First breakfast!

PA2019

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This morning was the first breakfast with my group. I couldn’t find one for about 20 minutes and was starting to freak out! They seem to be settling in nicely.
 

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PA2019

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They are doing great, much more hardy that I first thought they would be. They don’t like it as hot as my stars, closer to Egyptian tortoise temps. I did not hatch them.
 

PA2019

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They have returned to me! Missed them a ton, such a beautiful species it’s hard to describe.
 

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PA2019

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3 years later everyone is growing beautifully, but slowly of course. The yearly brumation is always stressful, but you just have to try and relax and let nature take its course...
 

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PA2019

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Cautious but hopeful with this recent pair I purchased, maybe egg laying come August...
 

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zovick

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What type of tortoise is this
They are Spider Tortoises. Pyxis arachnoides. There are three subspecies, P.a. arachnoides, P. a. brygooi, and P. a. oblonga. I cannot tell from the pix which of the subspecies they are.
 

TammyJ

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They are fabulous. Do you have any plastron pictures? Curious how they look.
 

zovick

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What type of tortoise is this
@wellington @TammyJ

I just noticed that two of the photos in Post #7 show the second species of Spider Tortoise, Pyxis planicauda, which has the common name Flat-tailed Tortoise. The pix showing P. planicauda are the third photo from the left in the third row down from the top and the last photo.

Pyxis planicauda is nearly extinct in the wild now.
 

PA2019

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They are fabulous. Do you have any plastron pictures? Curious how they look.

Here are a couple. I keep PAA and PP. The PAA have a basic hinge near the front. I cant remember off the top of my head if brygooi or oblonga have the hinge as well. @zovick probably can remember that specific difference between the 3 sub species.
 

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PA2019

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@wellington @TammyJ

I just noticed that two of the photos in Post #7 show the second species of Spider Tortoise, Pyxis planicauda, which has the common name Flat-tailed Tortoise. The pix showing P. planicauda are the third photo from the left in the third row down from the top and the last photo.

Pyxis planicauda is nearly extinct in the wild now.

@zovick right you are. I forgot I added a couple pictures of the planicauda. They are the rarest besides oblonga at least here in the USA. Planicauda were never imported in nearly the same numbers as the other 3 sub species from what a lot of old timer keepers have told me. Incubating their eggs is also difficult, and no one has proven how to incubate for sex with planicauda. A lot of eggs die during early incubation for some reason. I would happily have a million of them, but they are incredibly hard to find and even more expensive than just about anything out there sadly.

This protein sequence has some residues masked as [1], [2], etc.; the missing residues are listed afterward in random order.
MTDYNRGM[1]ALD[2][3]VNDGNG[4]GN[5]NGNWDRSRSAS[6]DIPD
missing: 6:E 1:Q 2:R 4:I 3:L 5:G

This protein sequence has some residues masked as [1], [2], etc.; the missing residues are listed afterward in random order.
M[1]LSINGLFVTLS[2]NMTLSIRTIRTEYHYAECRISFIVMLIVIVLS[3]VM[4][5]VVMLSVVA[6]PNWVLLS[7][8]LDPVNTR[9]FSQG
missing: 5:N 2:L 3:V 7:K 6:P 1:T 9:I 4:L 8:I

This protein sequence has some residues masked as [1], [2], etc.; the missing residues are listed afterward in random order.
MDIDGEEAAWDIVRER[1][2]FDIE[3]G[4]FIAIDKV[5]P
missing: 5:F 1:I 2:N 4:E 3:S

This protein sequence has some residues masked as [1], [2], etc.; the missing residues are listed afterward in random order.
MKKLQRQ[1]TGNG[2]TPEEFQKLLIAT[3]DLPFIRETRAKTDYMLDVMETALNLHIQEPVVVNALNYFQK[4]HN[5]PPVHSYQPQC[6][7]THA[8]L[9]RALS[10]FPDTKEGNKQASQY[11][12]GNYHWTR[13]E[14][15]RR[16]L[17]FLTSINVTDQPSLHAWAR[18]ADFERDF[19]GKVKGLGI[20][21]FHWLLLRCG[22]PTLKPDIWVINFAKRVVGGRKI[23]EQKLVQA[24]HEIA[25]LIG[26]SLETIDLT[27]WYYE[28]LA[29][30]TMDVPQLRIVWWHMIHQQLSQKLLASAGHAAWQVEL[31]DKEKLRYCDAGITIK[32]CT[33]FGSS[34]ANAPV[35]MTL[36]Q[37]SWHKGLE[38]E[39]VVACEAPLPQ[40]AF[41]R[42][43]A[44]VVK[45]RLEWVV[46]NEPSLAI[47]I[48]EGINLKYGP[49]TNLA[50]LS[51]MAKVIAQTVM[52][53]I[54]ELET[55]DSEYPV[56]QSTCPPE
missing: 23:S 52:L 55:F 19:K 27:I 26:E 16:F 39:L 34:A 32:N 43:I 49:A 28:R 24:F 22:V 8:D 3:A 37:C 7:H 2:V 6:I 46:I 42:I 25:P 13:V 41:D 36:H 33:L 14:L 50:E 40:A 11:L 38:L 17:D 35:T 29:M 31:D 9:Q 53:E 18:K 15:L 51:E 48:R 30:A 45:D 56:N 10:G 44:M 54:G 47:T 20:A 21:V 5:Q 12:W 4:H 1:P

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zovick

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Here are a couple. I keep PAA and PP. The PAA have a basic hinge near the front. I cant remember off the top of my head if brygooi or oblonga have the hinge as well. @zovick probably can remember that specific difference between the 3 sub species.
P. a. arachnoides have an unmarked plastron with a fully moveable hinge which can touch the carapace when closed.
P. a. oblonga have a plastron marked with black patches and a fully moveable hinge which can touch the carapace when closed.
P. a. brygooi have an unmarked plastron with a hinge which is minimally moveable, and in no specimens will it close into contact with the carapace.
 

zovick

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@zovick right you are. I forgot I added a couple pictures of the planicauda. They are the rarest besides oblonga at least here in the USA. Planicauda were never imported in nearly the same numbers as the other 3 sub species from what a lot of old timer keepers have told me. Incubating their eggs is also difficult, and no one has proven how to incubate for sex with planicauda. A lot of eggs die during early incubation for some reason. I would happily have a million of them, but they are incredibly hard to find and even more expensive than just about anything out there sadly.
Very nice specimens! Good luck with them.

If you are having a lot of your embryos die early in development, could it be that your incubation temperature may be too high? I know the adult Flat-tailed tortoises like it fairly cool, so maybe their eggs are the same.

In fact, when I kept all 4 of the Pyxis, I had to keep the planicauda in an entirely separate room from the other three because the warm temps the other three liked were oppressive to the planicauda. Just a thought.

Are you familiar with Dan Pearson? He has had pretty good luck with planicauda as I recall. If I can find his article, I will send it to you.
 

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